Giant boilers from Berkeley Power Station to be recycled
Giant steel boilers at a former nuclear power station in Gloucestershire are to be shipped to Sweden for recycling.
Five 22m (72 ft) long boilers, each weighing more than 300 tonnes, are to be taken from the Magnox Berkeley power station next month.
Swedish-based Studsvik was awarded the £8m contract to recycle the boilers.
A Magnox spokesman said it was a major milestone in the decommissioning of Berkeley, which ceased electricity production in 1989.
Built in the late 1950s, the Magnox Berkeley site is the first commercial nuclear power station in the UK to be decommissioned.
Fifteen boilers or heat exchangers remain on site but the removal of five completes an "important part of final site clearance early", a Magnox spokesman said.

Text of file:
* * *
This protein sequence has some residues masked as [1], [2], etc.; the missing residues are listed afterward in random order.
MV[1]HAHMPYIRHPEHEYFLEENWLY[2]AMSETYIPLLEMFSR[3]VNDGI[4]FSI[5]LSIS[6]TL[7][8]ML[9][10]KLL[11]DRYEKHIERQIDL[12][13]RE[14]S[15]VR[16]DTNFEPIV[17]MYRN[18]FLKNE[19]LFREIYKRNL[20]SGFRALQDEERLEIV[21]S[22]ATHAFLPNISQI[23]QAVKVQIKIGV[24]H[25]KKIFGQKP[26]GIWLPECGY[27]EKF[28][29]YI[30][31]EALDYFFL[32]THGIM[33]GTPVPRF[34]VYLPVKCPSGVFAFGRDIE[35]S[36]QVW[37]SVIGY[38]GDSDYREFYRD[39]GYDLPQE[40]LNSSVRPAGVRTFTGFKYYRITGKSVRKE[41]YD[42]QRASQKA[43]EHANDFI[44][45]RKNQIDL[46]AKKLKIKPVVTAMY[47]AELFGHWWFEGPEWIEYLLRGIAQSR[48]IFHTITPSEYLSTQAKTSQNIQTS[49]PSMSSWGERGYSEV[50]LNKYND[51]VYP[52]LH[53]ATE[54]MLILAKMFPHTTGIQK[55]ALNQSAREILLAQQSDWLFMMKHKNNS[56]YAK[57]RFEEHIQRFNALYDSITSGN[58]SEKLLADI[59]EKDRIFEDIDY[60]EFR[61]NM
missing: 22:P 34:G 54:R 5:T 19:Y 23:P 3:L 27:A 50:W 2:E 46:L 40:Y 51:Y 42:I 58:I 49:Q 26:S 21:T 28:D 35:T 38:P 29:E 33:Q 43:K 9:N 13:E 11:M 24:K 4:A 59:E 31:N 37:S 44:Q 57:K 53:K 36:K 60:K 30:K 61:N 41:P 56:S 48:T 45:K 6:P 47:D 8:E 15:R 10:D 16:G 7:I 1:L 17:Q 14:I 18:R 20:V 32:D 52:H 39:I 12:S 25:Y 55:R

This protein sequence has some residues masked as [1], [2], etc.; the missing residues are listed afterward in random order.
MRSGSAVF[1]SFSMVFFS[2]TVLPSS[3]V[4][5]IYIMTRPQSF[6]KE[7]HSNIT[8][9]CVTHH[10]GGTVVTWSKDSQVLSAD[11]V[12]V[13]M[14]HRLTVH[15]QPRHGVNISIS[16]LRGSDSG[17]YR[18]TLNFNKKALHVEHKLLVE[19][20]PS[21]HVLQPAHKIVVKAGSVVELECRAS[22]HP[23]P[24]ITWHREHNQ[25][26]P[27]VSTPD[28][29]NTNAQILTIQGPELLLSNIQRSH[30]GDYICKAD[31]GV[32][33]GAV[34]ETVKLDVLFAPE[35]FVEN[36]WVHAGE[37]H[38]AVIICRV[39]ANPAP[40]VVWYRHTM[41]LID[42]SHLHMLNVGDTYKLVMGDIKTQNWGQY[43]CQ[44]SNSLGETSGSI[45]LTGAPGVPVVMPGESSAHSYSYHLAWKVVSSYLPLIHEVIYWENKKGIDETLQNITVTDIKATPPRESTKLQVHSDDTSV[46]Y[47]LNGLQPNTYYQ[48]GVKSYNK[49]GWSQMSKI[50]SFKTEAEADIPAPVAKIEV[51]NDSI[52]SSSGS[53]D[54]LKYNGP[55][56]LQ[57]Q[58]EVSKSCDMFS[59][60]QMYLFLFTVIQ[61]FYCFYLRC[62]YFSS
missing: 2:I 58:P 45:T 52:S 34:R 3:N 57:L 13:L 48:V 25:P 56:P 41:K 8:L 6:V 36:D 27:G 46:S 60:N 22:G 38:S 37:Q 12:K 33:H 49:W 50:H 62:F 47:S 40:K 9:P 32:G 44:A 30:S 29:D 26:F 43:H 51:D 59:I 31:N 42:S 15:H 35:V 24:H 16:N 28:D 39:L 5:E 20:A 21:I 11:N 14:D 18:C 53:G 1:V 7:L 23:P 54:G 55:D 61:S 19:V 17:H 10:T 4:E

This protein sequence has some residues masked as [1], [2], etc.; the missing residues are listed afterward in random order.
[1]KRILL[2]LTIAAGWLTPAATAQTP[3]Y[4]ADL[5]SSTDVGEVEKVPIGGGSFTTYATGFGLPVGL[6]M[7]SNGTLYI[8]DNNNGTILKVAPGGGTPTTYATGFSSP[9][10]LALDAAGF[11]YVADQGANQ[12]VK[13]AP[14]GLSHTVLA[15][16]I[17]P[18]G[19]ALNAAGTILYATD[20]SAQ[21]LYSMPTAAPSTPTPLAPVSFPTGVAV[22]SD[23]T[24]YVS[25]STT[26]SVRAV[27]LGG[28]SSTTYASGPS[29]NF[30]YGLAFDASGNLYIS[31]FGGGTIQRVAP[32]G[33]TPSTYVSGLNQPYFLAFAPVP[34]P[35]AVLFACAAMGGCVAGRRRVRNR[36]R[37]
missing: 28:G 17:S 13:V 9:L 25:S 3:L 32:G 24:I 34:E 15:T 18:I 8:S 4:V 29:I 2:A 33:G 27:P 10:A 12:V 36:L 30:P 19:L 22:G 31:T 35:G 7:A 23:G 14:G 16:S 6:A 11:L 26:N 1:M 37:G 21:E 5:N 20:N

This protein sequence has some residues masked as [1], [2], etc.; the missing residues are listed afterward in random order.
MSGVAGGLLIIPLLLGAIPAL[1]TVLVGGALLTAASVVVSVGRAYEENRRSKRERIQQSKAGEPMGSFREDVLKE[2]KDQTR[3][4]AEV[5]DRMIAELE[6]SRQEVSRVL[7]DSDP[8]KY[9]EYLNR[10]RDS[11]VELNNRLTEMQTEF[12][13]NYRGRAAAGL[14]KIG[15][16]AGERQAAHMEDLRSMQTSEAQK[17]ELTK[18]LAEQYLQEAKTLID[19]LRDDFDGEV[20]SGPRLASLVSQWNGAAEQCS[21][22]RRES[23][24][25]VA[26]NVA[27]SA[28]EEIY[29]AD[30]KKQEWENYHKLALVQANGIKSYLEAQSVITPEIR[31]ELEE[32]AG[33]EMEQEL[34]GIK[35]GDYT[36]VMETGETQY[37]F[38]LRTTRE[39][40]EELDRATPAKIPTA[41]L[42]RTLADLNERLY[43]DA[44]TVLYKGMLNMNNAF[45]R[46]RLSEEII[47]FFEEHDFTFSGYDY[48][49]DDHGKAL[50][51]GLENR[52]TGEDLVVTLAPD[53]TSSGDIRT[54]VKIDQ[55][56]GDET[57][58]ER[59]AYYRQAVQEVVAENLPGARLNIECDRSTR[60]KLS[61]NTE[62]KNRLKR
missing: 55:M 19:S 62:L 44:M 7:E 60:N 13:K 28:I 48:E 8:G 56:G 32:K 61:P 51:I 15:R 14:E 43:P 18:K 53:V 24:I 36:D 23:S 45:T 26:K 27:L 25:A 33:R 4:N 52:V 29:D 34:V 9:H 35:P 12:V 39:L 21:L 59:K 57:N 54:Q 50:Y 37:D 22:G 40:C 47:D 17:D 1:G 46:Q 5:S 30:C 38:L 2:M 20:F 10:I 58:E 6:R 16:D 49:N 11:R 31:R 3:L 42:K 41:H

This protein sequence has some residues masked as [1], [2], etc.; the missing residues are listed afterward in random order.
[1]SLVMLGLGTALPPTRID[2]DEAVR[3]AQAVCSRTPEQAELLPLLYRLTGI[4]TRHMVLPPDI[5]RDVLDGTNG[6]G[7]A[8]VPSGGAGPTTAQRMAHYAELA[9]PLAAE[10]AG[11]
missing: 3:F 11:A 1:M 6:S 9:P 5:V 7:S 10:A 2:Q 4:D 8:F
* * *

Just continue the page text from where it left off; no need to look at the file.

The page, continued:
Simon Bedford, from Magnox, said: "It's been described as the ultimate recycling project.
"Originally there were 16 boilers but in the 90s we trialled a size reduction and decontamination on site but it was quite expensive.
"Studsvik has purpose-built facilities for this sort of thing."
ALE, a specialist transport company, has been contracted to transport the boilers by road and sea to Studsvik's processing facility near Nyköping in Sweden.
According to ALE, each giant boiler will be placed on platform trailers and escorted by road through the town of Berkeley to Sharpness docks.
The four-mile road trip is expected to take several hours.
Nigel Kitt, from ALE, said: "We'll be travelling at about 4mph so for the first shipment we've allowed about 4 to 5 hours to travel from site to Sharpness.
"Some street furniture will need to be removed right in the centre of Berkeley and some overhanging branches will need to be pruned."
A single boiler will be transported in the first shipment with the remaining four transported in pairs.